Those who enjoy doing their own home repairs should take stock of a recent decision of the Court of Appeal reversing the High Court and finding a homeowner liable for repairs he had carried out which ultimately caused serious injury.
On the 22nd June 2007 aMs. Newman lost the sight of her right eye when a glass panel in a farmhouse door where she was visiting shattered in an explosive fashion and one of the glass shards went into her eye.
The injured lady sued the owner of the property, a farmer, who had himself replaced the glass when it had been broken previously. The glass was ordinary domestic glass suitable for windows but unsuitable and dangerous for use in a door-unlike safety or toughened glass which, if broken, would shatter into smithereens and fall directly to the ground. There was no dispute that it was the wrong glass.
Lost in High Court
Because the owner, although a farmer, had previously replaced glass, the High Court dismissed the claim, holding that he was “a reasonably competent amateur glazier” and not liable simply because a professional glazier would not have chosen the same glass.
Won on Appeal
The Court of Appeal, on the 16thJune 2017, reversed that judgement and held the homeowner liable, finding that there was no evidence in the High Court that the farmer was “a reasonably competent glazier” The Appeal Court held that an occupier of a premises owes a duty to take such care as reasonable in all the circumstances to ensure that a visitor does not suffer injury from a danger existing on the premises.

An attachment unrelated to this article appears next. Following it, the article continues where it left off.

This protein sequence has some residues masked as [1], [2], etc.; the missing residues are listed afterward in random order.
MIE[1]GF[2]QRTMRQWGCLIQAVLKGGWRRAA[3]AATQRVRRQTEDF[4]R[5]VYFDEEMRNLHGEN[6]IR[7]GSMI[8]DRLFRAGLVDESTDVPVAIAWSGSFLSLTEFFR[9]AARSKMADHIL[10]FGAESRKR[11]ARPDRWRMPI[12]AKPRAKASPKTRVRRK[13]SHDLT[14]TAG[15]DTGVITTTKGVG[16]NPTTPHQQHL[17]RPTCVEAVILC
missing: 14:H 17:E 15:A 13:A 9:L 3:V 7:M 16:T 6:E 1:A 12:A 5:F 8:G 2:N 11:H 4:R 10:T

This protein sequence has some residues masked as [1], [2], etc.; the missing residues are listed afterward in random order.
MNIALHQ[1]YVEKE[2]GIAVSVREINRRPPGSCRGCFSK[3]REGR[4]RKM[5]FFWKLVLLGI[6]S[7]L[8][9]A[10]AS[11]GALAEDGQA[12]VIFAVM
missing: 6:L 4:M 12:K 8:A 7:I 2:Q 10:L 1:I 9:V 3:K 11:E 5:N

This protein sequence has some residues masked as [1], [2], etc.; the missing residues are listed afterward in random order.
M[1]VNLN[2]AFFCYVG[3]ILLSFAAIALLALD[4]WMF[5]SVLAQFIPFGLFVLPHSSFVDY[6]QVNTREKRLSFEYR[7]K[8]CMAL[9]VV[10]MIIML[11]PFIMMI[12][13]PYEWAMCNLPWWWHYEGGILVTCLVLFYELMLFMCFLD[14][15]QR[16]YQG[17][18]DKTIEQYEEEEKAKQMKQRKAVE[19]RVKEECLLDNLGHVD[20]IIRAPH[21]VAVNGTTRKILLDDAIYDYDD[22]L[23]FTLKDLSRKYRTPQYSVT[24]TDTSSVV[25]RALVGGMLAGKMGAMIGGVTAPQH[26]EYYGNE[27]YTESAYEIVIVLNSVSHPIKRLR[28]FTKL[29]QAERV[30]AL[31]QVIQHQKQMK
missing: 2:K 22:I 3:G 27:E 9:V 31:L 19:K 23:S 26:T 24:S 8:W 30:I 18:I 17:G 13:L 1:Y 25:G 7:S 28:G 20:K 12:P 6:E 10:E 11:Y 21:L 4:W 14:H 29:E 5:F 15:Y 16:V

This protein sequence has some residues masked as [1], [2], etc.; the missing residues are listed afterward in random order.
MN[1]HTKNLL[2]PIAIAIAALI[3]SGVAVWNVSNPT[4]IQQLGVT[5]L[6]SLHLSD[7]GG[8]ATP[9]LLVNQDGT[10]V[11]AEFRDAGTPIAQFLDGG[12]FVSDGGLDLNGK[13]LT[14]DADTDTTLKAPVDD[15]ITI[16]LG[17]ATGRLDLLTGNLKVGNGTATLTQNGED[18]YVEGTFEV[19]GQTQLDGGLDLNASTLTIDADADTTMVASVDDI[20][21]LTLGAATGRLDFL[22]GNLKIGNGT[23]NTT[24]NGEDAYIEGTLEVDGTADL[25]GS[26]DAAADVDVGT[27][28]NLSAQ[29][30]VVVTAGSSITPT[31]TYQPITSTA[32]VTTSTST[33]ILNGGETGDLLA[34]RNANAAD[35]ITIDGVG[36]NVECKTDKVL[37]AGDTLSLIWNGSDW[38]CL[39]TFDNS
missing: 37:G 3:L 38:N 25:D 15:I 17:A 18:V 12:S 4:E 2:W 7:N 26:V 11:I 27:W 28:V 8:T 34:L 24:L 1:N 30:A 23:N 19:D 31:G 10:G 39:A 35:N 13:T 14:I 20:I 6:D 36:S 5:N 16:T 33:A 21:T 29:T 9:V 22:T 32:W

Warning to DIY’s
The Court held that the door containing the volatile glass was a danger. It made the distinction between a professional glazier, who would be expected to be aware of the most up to date regulations and standards and the reasonably competent tradesman, who would not necessarily have the most up to date regulations but would have the skill to carry out the job competently and safely. The farmer, when he changed the glass in the door, had a duty ofcare to do so with the level of care and skill expected of a “reasonably competent tradesman”.
The Court said “whilst many a householder may consider himself or herself capable of performing this type of task, when they do so they assume a duty to all who might subsequently be affected by their actions, to carry out that task with the care and skill that is required to complete the task safely.”
In any event,alwayshave insurance in place in case your handiwork comes a cropper!!
Leave it to the experts – It may work out cheaper!